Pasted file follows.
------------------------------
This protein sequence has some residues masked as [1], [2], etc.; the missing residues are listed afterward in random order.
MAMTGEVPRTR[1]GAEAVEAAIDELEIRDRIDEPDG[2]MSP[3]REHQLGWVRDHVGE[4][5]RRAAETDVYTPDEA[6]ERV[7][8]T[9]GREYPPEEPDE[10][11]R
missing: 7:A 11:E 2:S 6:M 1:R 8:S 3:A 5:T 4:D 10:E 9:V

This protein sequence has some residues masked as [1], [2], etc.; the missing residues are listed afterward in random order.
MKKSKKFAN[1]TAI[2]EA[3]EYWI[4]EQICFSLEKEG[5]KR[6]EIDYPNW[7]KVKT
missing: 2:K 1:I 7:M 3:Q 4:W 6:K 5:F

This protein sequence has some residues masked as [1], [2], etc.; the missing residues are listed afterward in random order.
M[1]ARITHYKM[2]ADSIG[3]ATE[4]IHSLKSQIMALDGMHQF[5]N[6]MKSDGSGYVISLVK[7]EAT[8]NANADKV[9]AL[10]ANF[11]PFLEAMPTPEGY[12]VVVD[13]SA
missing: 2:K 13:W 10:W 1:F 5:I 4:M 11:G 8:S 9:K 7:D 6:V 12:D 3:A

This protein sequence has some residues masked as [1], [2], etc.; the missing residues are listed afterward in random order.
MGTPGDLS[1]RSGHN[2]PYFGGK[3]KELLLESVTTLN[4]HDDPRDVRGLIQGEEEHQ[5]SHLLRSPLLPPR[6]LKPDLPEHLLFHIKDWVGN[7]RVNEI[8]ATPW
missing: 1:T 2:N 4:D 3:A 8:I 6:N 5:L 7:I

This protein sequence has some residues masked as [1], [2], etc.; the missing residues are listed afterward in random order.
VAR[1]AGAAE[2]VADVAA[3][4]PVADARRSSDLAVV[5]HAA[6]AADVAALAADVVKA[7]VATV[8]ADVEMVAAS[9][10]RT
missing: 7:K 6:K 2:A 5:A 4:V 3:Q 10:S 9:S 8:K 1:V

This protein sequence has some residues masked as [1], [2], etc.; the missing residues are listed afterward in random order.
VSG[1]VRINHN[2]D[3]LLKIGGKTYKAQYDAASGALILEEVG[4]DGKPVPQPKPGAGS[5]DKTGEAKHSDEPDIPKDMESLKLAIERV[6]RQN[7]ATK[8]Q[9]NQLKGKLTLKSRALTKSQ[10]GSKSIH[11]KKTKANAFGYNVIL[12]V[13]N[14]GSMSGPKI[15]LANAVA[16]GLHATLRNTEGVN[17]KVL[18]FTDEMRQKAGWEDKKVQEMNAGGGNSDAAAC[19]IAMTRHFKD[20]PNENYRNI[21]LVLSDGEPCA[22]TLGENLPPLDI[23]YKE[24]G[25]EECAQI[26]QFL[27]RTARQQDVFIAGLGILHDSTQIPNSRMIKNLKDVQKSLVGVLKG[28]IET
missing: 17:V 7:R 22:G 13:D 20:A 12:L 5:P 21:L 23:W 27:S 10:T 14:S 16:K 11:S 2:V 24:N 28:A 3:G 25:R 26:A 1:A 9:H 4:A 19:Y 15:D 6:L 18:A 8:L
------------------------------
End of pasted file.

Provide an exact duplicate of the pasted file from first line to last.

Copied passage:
This protein sequence has some residues masked as [1], [2], etc.; the missing residues are listed afterward in random order.
MAMTGEVPRTR[1]GAEAVEAAIDELEIRDRIDEPDG[2]MSP[3]REHQLGWVRDHVGE[4][5]RRAAETDVYTPDEA[6]ERV[7][8]T[9]GREYPPEEPDE[10][11]R
missing: 7:A 11:E 2:S 6:M 1:R 8:S 3:A 5:T 4:D 10:E 9:V

This protein sequence has some residues masked as [1], [2], etc.; the missing residues are listed afterward in random order.
MKKSKKFAN[1]TAI[2]EA[3]EYWI[4]EQICFSLEKEG[5]KR[6]EIDYPNW[7]KVKT
missing: 2:K 1:I 7:M 3:Q 4:W 6:K 5:F

This protein sequence has some residues masked as [1], [2], etc.; the missing residues are listed afterward in random order.
M[1]ARITHYKM[2]ADSIG[3]ATE[4]IHSLKSQIMALDGMHQF[5]N[6]MKSDGSGYVISLVK[7]EAT[8]NANADKV[9]AL[10]ANF[11]PFLEAMPTPEGY[12]VVVD[13]SA
missing: 2:K 13:W 10:W 1:F 5:I 4:M 11:G 8:S 9:K 7:D 6:V 12:D 3:A

This protein sequence has some residues masked as [1], [2], etc.; the missing residues are listed afterward in random order.
MGTPGDLS[1]RSGHN[2]PYFGGK[3]KELLLESVTTLN[4]HDDPRDVRGLIQGEEEHQ[5]SHLLRSPLLPPR[6]LKPDLPEHLLFHIKDWVGN[7]RVNEI[8]ATPW
missing: 1:T 2:N 4:D 3:A 8:I 6:N 5:L 7:I

This protein sequence has some residues masked as [1], [2], etc.; the missing residues are listed afterward in random order.
VAR[1]AGAAE[2]VADVAA[3][4]PVADARRSSDLAVV[5]HAA[6]AADVAALAADVVKA[7]VATV[8]ADVEMVAAS[9][10]RT
missing: 7:K 6:K 2:A 5:A 4:V 3:Q 10:S 9:S 8:K 1:V

This protein sequence has some residues masked as [1], [2], etc.; the missing residues are listed afterward in random order.
VSG[1]VRINHN[2]D[3]LLKIGGKTYKAQYDAASGALILEEVG[4]DGKPVPQPKPGAGS[5]DKTGEAKHSDEPDIPKDMESLKLAIERV[6]RQN[7]ATK[8]Q[9]NQLKGKLTLKSRALTKSQ[10]GSKSIH[11]KKTKANAFGYNVIL[12]V[13]N[14]GSMSGPKI[15]LANAVA[16]GLHATLRNTEGVN[17]KVL[18]FTDEMRQKAGWEDKKVQEMNAGGGNSDAAAC[19]IAMTRHFKD[20]PNENYRNI[21]LVLSDGEPCA[22]TLGENLPPLDI[23]YKE[24]G[25]EECAQI[26]QFL[27]RTARQQDVFIAGLGILHDSTQIPNSRMIKNLKDVQKSLVGVLKG[28]IET
missing: 17:V 7:R 22:G 13:D 20:A 12:L 5:P 21:L 23:W 27:S 10:T 14:S 16:K 11:S 2:V 24:N 28:A 3:G 25:R 26:A 1:A 9:H 4:A 19:Y 15:D 6:L 18:A 8:L